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Alternatively, you may need to read how to make your Wi-Fi faster or where to put your router to get the best Wi-Fi signal. Your network may be stuck or not reach the location of your new device. Smart House. In that case, you may just need one of the best Wi-Fi repeaters. And if all else fails, try restarting your router; yes, the on / off method sometimes works.

I can't drill holes into walls

Do you rent your living space? You may face restrictions even on minor renovations. Maybe you can't even poke holes in your wall. Fortunately, all of the best tenant-friendly smart home devices can be powered by batteries or by using your existing outlets. You don't need to know what a neutral wire is or why you need a C wire.

You'll probably want to avoid installing one of the best video doorbells or smart thermostats, and replacing existing switches with smart ones is a lot of work for a temporary living space. Instead, consider boosting your home's IQ with smart speakers, lights, and plugs. Or using still cameras instead of video doorbells. Then the routines introduce automation that anyone can do with the right equipment, even in a rented residence.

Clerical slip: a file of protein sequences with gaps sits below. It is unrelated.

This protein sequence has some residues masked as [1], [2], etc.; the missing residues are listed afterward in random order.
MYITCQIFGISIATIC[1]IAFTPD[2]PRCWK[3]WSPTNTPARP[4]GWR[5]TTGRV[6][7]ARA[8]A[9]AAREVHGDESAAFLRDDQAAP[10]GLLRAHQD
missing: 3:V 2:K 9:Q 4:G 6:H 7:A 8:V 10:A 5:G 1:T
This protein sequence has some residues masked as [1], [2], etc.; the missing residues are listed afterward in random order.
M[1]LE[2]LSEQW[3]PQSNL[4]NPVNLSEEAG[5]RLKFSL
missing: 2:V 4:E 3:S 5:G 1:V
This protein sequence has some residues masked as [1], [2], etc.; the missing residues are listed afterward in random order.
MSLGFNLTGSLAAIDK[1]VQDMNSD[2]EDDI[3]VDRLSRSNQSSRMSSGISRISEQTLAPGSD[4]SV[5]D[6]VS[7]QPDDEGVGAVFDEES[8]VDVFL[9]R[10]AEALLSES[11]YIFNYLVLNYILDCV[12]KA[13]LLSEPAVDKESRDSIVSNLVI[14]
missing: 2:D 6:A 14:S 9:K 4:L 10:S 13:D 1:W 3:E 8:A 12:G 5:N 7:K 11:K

Check out the best smart speakers, best smart bulbs, and best smart plugs to create a smart space without damaging your rental door, walls, or wiring.

Should I use Alexa, HomeKit or Google Home?

You can use Alexa, HomeKit, and Google Home if you want. Not all, but many of the best Alexa-enabled devices are also the best Google Home-enabled devices and the best HomeKit devices. Still, when it comes to creating routines and an organized dashboard to control your smart home (who wants to download a dozen different smart home apps?), It can be worth committing to a single platform.

In our DIY smart home, we chose Alexa over Google Assistant because of services like Alexa Guard and Alexa Hunches. But we also use HomeKit more regularly as it integrates easily with iPhone and Apple Watch. And if you use Google services on a daily basis, you may want to use Nest devices and Google Assistant instead of Alexa or Siri.